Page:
Ebola is killing people by the thousands in West Africa.
Ebola is burning down the already skeletal healthcare infrastructures in Liberia. Many hospitals can no longer accept non-Ebola patients and there are not enough beds for Ebola patients. Doctors and health workers are dying. The Chief Administrator of the Catholic Hospital in Monrovia - the capital city - has died from the virus, as has the Chief Medical Officer at government-run J F Kennedy Hospital. There is a shortage of basic medical and sanitary equipment, clothing, food and bedding as well as a lack of basic services such as constant electricity, water, medicines and even reliable transportation.
Bodies are being left, there is no one to pick them up and houses are being placed under quarantine. Families, who are already incredibly poor, find themselves near destitute, given that the clean-up process following the removal of an Ebola victim involves a total sterilisation of the house and the burning of all fabrics. These already poor people find themselves without clothes, furnishings and bedding, often ostracized from the rest of the community because of this dreadful disease
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Minutes of presentation by Hilary Byrne on the 20th October:
Coping with the Ebola virus in Liberia Hilary Byrne
Hilary is a community development worker engaged in the resettlement of farm workers whose land is being purchased by ArcelorMittall, an international mining company. She has been thrust into the forefront of the battle to combat the Ebola virus in the numerous small townships in the area where she is stationed. Likening the virus to the Black Death Hilary spoke of the devastating effects of the disease upon a country wrecked after 20 years of civil war.
Hilary explained that in the townships most water came from streams, toilets were non-existent and hygiene was very poor. Around 98% of the country had no form of sanitation. Proper sewerage was non-existent. Because of this she was especially grateful for the assistance given by Rotary in providing funds to purchase special buckets that could be filled with water, bleach and washing powder and located at strategic points among the population. As a result of this we have pulled Ebola back. It is easier to control in the rural areas. In the Monrovia slums the position is desperate. In the rural areas two people are infected by every one person who already has the virus; in the capital it is ten or twelve.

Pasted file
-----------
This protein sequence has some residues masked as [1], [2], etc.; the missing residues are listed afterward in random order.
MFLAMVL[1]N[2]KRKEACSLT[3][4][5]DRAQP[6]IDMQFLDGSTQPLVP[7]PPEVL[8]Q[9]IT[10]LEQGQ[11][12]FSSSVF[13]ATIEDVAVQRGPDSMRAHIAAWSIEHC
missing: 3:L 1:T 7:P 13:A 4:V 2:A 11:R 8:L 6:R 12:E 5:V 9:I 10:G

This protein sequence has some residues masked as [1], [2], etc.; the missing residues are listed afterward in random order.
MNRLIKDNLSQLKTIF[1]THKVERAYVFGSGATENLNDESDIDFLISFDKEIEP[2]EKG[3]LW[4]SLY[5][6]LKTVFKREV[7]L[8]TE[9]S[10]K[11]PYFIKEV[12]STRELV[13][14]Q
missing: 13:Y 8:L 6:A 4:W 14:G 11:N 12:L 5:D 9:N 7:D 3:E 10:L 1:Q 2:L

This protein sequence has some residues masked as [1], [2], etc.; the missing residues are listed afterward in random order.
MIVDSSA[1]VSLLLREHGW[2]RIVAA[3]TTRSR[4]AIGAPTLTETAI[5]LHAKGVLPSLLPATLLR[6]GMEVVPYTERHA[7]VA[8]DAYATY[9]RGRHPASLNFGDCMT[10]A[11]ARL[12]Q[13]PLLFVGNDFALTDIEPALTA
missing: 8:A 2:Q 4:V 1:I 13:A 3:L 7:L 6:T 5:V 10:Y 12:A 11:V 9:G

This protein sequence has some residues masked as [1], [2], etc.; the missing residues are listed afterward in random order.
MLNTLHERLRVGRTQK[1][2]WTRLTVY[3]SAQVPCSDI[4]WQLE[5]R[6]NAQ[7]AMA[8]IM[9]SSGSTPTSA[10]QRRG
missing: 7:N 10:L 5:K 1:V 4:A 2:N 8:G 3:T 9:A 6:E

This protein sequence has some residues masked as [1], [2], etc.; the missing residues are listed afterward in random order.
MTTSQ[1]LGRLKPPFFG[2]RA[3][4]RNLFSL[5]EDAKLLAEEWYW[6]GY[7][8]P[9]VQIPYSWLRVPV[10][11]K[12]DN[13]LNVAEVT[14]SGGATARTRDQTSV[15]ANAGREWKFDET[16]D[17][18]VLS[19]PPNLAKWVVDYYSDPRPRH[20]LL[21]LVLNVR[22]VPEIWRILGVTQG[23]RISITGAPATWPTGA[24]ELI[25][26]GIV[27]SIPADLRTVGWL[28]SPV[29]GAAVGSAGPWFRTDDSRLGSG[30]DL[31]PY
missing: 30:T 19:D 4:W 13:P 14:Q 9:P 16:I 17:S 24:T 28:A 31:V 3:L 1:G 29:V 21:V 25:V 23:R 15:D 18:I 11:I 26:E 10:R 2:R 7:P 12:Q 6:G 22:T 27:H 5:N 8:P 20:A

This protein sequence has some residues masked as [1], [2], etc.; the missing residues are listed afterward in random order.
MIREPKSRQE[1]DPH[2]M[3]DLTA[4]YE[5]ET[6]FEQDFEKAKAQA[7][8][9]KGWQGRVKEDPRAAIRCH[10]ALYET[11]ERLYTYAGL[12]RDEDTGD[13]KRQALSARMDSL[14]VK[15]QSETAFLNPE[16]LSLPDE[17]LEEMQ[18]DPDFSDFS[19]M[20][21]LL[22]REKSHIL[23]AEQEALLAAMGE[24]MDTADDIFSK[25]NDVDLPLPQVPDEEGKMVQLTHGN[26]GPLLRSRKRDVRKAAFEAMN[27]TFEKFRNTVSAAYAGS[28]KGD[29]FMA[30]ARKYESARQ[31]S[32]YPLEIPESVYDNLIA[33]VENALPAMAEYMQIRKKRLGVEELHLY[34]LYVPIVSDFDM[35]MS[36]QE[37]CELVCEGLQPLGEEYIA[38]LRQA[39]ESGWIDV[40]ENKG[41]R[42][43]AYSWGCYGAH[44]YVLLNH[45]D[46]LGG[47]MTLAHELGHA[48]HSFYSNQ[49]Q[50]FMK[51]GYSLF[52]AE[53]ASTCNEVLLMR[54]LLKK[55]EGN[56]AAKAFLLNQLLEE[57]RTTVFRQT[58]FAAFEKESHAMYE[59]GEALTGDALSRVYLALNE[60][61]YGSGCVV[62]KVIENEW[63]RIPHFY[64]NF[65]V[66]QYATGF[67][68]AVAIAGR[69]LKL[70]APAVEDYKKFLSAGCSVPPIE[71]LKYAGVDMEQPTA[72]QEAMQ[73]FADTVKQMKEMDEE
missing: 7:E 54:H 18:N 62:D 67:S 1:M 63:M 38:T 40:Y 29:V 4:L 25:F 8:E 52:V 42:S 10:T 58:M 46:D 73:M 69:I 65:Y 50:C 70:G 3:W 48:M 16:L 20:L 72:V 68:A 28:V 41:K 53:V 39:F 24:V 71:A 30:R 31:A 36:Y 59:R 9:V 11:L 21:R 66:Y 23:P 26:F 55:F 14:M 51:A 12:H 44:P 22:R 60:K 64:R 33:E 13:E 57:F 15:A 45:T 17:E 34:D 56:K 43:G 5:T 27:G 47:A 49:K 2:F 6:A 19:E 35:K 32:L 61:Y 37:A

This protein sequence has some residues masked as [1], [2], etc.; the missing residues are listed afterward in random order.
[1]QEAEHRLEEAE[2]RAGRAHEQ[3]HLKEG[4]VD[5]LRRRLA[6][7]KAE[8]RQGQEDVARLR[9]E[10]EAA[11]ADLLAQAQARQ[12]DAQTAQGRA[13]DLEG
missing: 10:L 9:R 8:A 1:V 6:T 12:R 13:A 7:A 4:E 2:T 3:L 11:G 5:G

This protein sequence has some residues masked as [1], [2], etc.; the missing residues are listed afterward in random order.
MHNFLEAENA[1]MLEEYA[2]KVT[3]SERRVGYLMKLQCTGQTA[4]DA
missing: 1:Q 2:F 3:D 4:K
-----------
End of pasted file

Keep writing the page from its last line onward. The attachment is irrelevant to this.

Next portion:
Customarily the death of a person led to all relatives washing the corpse, followed by a large funeral. Because of the outbreak it was unlawful to wash and bury a corpse. All corpses were burned.
She operated a team of 18 who went into the townships and spoke to individual families, ensuring that they were familiar with the necessary precautions and checking the temperatures of inhabitants. Each family was given a poster setting out the basics of how to avoid the virus.
In an effort to deal with the acute shortage of trained nurses a number of specialist nurses had been imported to mount a training programme. The difficulty of recruiting personnel was understandable in the light of the fact that nurses and doctors were most likely to be infected and that, so far, about 5 per cent. of deaths had been of nurses and doctors.
The drive to raises hygiene standards had resulted in a drop in cholera, typhoid and diarrhoea. The message is getting through.
Hilary spoke of the work of the Rotary Club of Monrovia and asked that all our further efforts be channeled through it. Thank you for the money you gave me. We have used it wisely and it has made a difference.
Replying to questions Hilary made the following points:
The population of Monrovia was about 1.8 million, representing over half the population of the country
A training programme for skills such as plumbing and carpentry was being established
Much of the established tribal system had broken down with the result that no one spoke for the entire community
The local language was Mano, with a form of English being common
The Rotary Club of Monrovia offered the best way to provide help and since its members tended to live in the better areas of the city there was a good chance of continuity of operations
All equipment had to be imported. She was unsure as to whether redundant NHS material could be utilised
Coun. Elms said he wished to express the thanks of the community for the work of Rotary.
The President moved a vote of thanks to Hilary.
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